Ong Can Islet, a territorial milestone marking Vietnam’s sovereignty, in Binh Dinh Province offers visitors an exciting journey of discovery as reflected by an experienced travel blogger.
Ngo Tran Hai An has spent the past 19 years traveling across Vietnam and the globe. An recently conquered Ong Can Islet, or landmark A9 on the baseline of Vietnam’s territorial waters. Previously, he had conquered landmarks A3, A4, and A5 on Con Dao Archipelago in southern Ba Ria-Vung Tau Province.
“I hope my story can help spread the spirit of patriotism and pride for Vietnam’s borders, territories, and islands,” An said.
Binh Dinh Province in south-central Vietnam is famous for Ghenh Rang and Ky Co beaches and Eo Gio Cape, with few people aware of Ong Can Islet.
On recommendation from a close friend, An reached out to Tinh, who lives in Nhon Ly Commune of Binh Dinh and works in tourism, informing him of his desire to visit Ong Can Islet. Tinh told An the weather was unpredictable this season, the winds strong, and that there were many reefs surrounding Ong Can, making it difficult to reach by boat.
But An and his new friends in Binh Dinh decided to go there anyway. Their group included many “excited” locals who had never set foot there either.
At 1 p.m., the boat left the port amid a strong breeze and waves 2-3 meters high. From Eo Gio Cape, the group crossed to Co Islet.
“The further we got, the stronger the wind. A big wave lifted the canoe up into the air, scaring the occupants as it slid back into the water,” An recalled.
About 15 minutes later, the vessel reached Ong Can, comprising three islets about 200 m apart, with landmark A9 located on the furthest.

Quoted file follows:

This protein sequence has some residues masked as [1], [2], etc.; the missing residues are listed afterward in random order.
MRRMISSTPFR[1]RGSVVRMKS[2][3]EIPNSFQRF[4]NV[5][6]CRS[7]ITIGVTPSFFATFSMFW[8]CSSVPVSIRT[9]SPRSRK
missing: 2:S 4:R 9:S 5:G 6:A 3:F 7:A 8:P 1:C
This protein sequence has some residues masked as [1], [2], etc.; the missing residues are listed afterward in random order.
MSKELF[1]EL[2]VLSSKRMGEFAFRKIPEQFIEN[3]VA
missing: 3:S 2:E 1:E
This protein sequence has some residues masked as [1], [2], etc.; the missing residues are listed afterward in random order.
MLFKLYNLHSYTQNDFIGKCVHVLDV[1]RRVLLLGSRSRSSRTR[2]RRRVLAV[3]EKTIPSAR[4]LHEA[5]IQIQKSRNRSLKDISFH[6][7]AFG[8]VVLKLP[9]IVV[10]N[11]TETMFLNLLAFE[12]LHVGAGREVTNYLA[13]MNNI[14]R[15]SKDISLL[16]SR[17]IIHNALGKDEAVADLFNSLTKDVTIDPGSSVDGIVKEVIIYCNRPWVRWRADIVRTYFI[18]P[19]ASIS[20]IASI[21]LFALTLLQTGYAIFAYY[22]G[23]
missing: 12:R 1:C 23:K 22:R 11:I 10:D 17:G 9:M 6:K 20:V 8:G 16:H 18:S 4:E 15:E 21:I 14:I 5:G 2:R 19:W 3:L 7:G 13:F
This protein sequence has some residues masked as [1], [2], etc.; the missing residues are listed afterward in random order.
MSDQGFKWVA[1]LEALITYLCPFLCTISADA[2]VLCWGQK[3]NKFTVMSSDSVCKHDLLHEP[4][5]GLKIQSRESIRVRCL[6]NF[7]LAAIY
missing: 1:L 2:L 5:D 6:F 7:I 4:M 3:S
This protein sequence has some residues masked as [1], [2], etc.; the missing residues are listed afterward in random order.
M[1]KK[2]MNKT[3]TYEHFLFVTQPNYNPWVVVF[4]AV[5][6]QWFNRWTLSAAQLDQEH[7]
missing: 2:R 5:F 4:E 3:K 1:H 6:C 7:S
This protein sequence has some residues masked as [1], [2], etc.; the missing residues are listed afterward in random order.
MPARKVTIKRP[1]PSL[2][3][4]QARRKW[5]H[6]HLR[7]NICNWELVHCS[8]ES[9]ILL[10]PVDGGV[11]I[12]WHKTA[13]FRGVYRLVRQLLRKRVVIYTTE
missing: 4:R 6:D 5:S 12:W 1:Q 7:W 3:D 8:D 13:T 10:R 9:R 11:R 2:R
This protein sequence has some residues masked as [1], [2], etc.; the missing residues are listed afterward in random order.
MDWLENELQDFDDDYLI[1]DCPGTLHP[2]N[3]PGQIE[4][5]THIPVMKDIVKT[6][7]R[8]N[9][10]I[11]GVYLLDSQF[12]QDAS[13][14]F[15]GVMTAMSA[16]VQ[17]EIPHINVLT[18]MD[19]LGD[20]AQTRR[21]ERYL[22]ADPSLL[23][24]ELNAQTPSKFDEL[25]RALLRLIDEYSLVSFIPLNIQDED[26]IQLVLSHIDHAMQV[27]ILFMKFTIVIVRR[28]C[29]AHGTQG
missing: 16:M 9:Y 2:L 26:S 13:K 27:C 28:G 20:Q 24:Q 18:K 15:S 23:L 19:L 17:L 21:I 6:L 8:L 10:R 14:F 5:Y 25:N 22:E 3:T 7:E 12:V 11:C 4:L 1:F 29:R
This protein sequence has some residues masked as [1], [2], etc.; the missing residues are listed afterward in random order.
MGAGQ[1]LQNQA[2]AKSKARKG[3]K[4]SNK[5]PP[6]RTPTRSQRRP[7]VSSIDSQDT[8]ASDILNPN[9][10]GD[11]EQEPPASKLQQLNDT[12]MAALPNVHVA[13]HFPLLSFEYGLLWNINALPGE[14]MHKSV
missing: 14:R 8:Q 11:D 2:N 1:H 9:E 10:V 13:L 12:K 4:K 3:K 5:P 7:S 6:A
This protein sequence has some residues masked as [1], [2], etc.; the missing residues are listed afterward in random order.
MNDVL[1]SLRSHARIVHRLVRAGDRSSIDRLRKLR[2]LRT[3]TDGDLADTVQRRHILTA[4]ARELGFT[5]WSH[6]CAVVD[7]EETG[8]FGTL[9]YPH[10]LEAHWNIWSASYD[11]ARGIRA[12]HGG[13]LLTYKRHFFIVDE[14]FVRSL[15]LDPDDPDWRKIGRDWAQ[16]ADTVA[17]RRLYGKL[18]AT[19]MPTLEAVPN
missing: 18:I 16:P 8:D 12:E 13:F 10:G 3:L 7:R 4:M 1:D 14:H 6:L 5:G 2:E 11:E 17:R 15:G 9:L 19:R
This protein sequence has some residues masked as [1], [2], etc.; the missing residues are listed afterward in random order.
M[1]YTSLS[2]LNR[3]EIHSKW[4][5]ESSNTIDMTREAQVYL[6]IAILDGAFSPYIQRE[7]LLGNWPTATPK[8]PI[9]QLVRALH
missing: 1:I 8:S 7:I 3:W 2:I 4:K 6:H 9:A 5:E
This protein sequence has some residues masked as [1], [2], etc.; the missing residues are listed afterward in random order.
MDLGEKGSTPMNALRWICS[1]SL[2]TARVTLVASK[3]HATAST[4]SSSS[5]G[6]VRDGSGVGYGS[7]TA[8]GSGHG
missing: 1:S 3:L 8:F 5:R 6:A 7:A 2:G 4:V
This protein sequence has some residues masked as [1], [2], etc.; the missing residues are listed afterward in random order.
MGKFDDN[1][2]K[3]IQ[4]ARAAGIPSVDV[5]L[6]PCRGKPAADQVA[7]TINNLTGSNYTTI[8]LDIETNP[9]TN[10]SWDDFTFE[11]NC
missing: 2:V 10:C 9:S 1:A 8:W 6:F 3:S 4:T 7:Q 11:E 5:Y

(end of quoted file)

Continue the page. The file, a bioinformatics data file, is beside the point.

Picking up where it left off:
As the boat approached, everyone was stunned, An said. In the middle of the immense ocean stood a giant rock of over 20 meters in height, caressed by crashing waves.
An old sea dog, canoe driver Tu finally navigated to shore, allowing the group to safely disembark.
An reached landmark A9 after scaling 20 stairs. According to archival documents, Ong Can Islet was formed due to volcanic eruption millions of years ago, as the lava flow encountered ocean water.
The islet is located at 13°53’57 ″ North, 109°21’08″ East, about 7 km east of the shore, about 140 km south of landmark A8, and 170 km north of landmark A10. It forms part of Nghiem Kinh Chieu Islands in Nhon Ly Commune, stretching over 200 m with its widest area about 95 m across.
Not far from the landmark lies a national coordinate point built by the Ministry of Natural Resources and Environment, along with the Department of Surveying and Mapping in June 2017.
Ong Can Islet plays an important role in determining the width of Vietnam’s territorial waters under the 1982 United Nations Convention on the Law of the Sea (UNCLOS).
After 30 minutes, with wind speeds accelerating, the group returned to their boat.
“I am proud to have conquered the 10th of 11 landmarks on the baseline of Vietnam’s territorial waters, and hope to conquer the last one on Con Co Island (central Quang Tri Province),” An said.
The canoe circled the three islets once more before heading back to shore to avoid the incoming storm.
Photos by Ngo Tran Hai An